Sometimes it may be found as an earthy substance, but is difficult to distinguish from the red sandstone accompanyit, which both varieties resemble, but which, not being soluble in the acids, find having the blowpipe reactions, is thus characterized. This red oxide of copper does not form a particularly showy cabinet specimen, but its rarity and value fully compensate for a search after it. I have found considerable of it here, and seen some little of it in place remaining.

Chrysorolla

This mineral, very abundant in this locality, resembles malachite, but has a much bluer, lighter color, without the fibrous structure so often present in malachite, and seldom in masses, it only occurring as light druses and incrustations, some of which are very beautiful, and make very fine cabinet specimens. Its hardness is less than that of the other species, being under 3, and a specific gravity of only 2, but as it frequently occurs mixed with them, is difficult to distinguish. It does not dissolve in nitric acid, although that takes the characteristic green color of a solution of nitrate of copper, as from malachite or red oxide. This species is found all over this locality, and a fine drused mass of it will form an excellent memento of the trip.

Copper Glance

This mineral is quite abundant in places here, but fine crystals, even small, as it all is, are rare. That which I have seen has been embedded in the loose rock above the mine, about a quarter inch in diameter, and more or less disguised by a green coating of chrysocolla. The color of the mineral itself is a glistening grayish lead color, resembling chromite somewhat in appearance, but the crystals of an entirely different shape, being highly modified or indistinct rhombic prisms. The specific gravity is over 5, and the hardness 4. Before the blowpipe on a piece of wood charcoal it gives off fumes of sulphur, fuses, boils, and finally leaves a globule of copper. In nitric acid it dissolves, but the sulphur in combination with it separates as a white powder. A steel knife blade placed in this solution receives a coating of copper known by its red color.

Erubescite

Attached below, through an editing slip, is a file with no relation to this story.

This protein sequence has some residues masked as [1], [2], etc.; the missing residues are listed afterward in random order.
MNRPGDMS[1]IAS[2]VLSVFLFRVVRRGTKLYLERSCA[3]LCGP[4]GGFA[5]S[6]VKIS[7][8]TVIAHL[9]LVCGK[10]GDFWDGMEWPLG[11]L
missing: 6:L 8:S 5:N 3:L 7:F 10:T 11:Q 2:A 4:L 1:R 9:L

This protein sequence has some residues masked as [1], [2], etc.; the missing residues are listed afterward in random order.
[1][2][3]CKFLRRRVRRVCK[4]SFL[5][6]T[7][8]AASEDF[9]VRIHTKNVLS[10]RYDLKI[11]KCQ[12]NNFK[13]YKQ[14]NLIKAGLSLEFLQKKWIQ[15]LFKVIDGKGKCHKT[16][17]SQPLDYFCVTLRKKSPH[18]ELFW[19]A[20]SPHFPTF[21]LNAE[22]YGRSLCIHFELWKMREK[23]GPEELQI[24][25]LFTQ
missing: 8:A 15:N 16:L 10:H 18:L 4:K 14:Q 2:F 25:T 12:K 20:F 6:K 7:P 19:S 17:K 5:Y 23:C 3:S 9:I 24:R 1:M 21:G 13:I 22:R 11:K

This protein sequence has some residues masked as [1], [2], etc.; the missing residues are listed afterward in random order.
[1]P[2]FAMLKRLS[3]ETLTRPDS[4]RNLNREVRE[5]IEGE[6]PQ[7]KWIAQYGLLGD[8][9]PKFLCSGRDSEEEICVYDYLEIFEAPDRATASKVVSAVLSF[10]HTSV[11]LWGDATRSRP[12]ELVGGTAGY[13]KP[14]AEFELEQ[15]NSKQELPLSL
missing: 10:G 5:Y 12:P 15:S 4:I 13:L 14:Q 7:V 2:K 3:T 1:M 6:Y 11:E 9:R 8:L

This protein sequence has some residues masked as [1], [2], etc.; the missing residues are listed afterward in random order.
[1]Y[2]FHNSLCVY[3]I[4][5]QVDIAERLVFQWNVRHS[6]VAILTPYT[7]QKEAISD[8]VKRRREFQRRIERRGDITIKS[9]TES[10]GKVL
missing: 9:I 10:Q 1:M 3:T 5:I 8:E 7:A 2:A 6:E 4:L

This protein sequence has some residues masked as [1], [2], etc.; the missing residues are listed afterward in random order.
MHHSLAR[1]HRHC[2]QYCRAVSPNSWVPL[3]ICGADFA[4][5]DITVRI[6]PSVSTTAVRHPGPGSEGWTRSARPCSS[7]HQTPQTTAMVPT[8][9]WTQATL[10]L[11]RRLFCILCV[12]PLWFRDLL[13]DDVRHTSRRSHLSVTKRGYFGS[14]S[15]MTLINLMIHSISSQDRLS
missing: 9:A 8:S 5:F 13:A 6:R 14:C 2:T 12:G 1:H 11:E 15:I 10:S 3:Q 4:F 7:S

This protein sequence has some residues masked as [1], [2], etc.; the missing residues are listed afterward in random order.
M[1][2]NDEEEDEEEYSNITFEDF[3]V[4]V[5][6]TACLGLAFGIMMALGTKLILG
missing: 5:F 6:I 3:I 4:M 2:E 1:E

This mineral occurs massive in the rock here with the other copper minerals, and is of a yellowish red color, more or less tarnished to a light brown on its surface, Before the blowpipe on charcoal it fuses, burns, and affords a globule of copper and iron, which is attracted by the magnet. Its specific gravity is 5, hardness 3. It resembles somewhat the red oxide, but the low gravity, inferior hardness, lighter color, and blowpipe reaction distinguish it.

These are the only copper minerals likely to be found at this mine, and the following table and note will show their characteristics:

 Name. Speci- Hardness Action of Action of Color. Form.

fic Blowpipe Heat. Hot Nitric

Gravity. Acid. 
Mala- From 4 From 3 Decrepitates, Dissolves Pure Oil Fibrous, chite to 4.5 to 4 but fuses with with Green. massive, borax to a effer- or in- green bead. vescence crusting.
Red 6 From 3.5 On charcoal Dissolves A deep Modified Oxide to 4 yields a without brownish crystals. globule of effer- red. copper. vescence
Chryso- From 2 From 2 Infusible. Partly Bright Incrus- colla to 2.3 to 3 soluble bluish tations. green.
Copper 5 From 2.5 Fumes of Copper Grayish Modified Glance to 3 sulphur and a soluble, Lead. rhombic globule of sulphur prisms. copper deposits
Erube- 5 From 3 Fumes of Partly Yellowish Massive. scite to 3.5 sulphur and soluble red or magnetic tarnished. globule.

Malachite is characterized by its color from Copper Glance and Red Oxide and Erubescite, and from Chrysocolla by the action of the acid, the fibrous structure and blowpipe reaction, gravity, and hardness.

Red Oxide is distinguished from Erubescite, which it alone resembles, by its darker color, higher specific gravity, and yielding a globule of pure copper.

Chrysocolla is characterized by its low specific gravity, light color, lack of fibrous structure, blowpipe reactions, and the acid.

Copper Glance is distinguished by its color, fumes of sulphur, and globule of copper.

Erubescite is distinguished from Red Oxide, which it alone resembles, by its lighter color, great solubility when pure, and yielding a magnetic globule before the blowpipe in the hollow of a piece of wood charcoal, which is used instead of platinum wire in this investigation.